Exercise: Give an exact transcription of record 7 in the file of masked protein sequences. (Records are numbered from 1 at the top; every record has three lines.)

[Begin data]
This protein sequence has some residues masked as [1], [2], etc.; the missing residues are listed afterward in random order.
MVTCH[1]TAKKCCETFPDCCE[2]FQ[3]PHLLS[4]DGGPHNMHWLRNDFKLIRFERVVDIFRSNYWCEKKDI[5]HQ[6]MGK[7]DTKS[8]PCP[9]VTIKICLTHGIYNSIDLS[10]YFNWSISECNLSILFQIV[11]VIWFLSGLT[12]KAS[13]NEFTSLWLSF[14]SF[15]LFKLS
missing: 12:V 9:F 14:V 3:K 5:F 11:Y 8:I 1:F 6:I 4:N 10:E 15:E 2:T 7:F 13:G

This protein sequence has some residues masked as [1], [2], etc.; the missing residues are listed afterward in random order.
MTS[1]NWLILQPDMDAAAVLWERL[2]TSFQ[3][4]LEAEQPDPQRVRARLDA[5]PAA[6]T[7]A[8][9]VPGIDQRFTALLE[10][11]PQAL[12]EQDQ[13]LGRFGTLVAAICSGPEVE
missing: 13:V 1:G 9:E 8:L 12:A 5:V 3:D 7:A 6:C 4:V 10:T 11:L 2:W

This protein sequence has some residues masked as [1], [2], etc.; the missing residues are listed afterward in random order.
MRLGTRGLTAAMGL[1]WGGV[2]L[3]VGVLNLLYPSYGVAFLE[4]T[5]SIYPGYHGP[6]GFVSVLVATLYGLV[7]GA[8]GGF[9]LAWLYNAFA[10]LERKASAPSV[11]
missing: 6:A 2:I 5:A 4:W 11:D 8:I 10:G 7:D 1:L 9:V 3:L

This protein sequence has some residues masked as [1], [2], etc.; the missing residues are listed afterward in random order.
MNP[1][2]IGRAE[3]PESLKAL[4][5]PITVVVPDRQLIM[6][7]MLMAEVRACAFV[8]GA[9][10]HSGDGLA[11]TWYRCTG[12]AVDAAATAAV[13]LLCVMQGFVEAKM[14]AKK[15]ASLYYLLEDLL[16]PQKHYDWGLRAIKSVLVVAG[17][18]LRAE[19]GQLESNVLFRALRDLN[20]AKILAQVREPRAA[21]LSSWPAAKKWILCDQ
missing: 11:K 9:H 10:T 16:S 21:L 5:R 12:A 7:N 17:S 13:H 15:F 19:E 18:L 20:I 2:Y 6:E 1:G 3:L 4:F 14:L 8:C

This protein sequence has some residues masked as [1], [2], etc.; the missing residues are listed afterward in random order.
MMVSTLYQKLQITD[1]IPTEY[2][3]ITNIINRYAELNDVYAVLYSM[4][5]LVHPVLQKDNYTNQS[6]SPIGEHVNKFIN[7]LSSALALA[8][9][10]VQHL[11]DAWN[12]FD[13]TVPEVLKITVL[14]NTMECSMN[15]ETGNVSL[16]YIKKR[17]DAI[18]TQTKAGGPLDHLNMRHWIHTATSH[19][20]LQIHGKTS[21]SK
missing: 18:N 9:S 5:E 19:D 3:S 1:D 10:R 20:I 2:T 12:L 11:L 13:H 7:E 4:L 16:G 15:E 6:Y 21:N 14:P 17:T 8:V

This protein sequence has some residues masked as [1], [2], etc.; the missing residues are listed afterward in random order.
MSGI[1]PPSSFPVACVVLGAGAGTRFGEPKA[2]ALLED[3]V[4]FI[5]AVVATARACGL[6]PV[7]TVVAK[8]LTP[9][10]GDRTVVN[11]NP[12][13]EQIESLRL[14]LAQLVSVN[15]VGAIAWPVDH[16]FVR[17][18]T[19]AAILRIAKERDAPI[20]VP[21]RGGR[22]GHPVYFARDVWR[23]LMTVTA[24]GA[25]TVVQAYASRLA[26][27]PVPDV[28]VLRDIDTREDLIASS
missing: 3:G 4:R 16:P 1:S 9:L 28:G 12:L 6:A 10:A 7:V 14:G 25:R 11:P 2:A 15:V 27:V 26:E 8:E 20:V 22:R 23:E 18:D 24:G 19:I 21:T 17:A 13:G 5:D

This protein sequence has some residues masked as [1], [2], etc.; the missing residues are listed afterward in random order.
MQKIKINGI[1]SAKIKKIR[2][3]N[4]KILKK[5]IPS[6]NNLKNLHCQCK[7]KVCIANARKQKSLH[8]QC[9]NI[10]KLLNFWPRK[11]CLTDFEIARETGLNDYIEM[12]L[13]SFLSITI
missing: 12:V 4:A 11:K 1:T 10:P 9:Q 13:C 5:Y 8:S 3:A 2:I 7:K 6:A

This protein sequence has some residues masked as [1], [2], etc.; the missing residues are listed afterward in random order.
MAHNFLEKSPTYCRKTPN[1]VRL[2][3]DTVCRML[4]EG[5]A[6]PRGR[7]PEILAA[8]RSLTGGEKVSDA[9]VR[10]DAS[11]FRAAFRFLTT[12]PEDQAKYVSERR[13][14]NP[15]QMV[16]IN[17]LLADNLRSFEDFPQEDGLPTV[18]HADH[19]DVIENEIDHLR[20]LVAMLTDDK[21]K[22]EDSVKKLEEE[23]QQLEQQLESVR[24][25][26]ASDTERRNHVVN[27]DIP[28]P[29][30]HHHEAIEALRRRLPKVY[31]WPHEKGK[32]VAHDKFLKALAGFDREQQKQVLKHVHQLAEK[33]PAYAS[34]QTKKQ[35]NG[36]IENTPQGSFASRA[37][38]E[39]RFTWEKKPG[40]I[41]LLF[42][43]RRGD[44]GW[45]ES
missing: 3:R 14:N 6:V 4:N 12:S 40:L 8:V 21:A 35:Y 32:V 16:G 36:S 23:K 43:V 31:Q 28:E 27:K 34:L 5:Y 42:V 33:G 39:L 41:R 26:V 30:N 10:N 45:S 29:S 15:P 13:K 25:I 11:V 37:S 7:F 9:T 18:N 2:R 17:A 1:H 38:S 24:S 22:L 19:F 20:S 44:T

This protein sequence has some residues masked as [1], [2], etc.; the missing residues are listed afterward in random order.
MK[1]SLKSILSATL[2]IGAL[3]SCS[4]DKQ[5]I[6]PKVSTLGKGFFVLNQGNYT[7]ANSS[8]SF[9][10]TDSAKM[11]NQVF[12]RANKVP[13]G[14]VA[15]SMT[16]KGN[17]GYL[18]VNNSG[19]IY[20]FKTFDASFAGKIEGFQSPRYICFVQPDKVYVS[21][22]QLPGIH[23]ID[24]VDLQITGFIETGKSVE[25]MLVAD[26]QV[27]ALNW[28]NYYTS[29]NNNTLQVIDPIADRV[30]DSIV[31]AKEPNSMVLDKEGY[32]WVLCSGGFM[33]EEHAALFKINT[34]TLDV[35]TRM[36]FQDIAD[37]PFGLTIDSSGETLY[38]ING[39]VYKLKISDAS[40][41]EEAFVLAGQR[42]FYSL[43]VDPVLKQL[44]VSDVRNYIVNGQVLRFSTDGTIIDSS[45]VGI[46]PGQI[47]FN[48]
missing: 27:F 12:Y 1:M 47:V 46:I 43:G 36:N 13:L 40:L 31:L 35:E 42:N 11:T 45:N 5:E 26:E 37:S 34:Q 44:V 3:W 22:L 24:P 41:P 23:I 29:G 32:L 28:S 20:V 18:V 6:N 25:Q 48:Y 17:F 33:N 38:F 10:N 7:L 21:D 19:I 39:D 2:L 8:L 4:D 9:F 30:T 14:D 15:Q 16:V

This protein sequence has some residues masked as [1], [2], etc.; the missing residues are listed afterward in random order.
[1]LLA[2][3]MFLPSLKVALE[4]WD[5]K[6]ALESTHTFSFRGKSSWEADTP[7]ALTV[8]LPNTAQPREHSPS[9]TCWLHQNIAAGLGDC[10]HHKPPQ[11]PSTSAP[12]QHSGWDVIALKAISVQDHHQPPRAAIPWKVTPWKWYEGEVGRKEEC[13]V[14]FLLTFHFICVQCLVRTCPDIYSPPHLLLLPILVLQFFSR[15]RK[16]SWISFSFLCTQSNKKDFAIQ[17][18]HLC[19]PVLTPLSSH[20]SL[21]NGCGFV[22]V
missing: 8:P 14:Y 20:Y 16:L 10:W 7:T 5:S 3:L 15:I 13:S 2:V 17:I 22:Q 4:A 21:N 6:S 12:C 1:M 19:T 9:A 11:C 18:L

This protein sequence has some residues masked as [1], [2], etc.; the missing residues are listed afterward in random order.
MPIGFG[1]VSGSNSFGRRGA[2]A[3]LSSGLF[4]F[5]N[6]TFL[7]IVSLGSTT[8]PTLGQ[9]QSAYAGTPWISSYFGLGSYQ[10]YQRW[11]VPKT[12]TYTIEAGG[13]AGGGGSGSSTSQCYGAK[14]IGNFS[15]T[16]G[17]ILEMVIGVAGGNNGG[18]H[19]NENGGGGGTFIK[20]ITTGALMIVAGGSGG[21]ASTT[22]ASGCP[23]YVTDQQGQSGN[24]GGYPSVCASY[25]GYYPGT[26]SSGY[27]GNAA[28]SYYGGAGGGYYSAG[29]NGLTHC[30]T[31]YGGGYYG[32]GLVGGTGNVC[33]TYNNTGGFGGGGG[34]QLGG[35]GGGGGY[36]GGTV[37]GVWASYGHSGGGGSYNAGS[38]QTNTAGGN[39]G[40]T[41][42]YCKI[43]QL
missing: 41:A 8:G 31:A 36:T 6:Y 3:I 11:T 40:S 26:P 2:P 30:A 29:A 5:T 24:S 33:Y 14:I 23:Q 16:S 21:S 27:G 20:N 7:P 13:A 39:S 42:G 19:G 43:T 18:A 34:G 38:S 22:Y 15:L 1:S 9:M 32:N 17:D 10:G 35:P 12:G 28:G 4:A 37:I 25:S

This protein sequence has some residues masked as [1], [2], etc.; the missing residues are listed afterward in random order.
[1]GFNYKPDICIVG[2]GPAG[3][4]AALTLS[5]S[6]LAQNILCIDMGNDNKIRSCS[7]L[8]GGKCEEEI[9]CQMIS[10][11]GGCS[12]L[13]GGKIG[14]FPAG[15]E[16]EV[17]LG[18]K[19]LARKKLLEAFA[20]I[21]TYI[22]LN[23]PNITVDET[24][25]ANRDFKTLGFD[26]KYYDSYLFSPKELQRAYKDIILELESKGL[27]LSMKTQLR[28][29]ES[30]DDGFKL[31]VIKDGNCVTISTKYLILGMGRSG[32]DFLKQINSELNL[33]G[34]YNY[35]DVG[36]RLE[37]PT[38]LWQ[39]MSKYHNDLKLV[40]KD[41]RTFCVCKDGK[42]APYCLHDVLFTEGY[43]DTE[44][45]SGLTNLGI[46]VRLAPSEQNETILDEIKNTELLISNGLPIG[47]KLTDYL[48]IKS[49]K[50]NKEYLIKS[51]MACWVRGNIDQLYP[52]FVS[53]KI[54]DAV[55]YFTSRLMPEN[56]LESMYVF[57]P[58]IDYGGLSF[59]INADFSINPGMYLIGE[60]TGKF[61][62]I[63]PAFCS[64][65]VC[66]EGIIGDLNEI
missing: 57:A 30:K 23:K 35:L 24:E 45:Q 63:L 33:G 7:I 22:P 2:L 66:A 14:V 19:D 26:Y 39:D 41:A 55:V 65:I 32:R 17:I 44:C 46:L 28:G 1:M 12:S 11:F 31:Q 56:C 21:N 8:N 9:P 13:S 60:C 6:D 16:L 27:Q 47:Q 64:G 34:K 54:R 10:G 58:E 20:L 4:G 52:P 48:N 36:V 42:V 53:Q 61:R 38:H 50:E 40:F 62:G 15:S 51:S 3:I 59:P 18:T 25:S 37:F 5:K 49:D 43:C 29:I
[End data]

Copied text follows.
This protein sequence has some residues masked as [1], [2], etc.; the missing residues are listed afterward in random order.
MQKIKINGI[1]SAKIKKIR[2][3]N[4]KILKK[5]IPS[6]NNLKNLHCQCK[7]KVCIANARKQKSLH[8]QC[9]NI[10]KLLNFWPRK[11]CLTDFEIARETGLNDYIEM[12]L[13]SFLSITI
missing: 12:V 4:A 11:K 1:T 10:P 9:Q 13:C 5:Y 8:S 3:A 2:I 7:K 6:A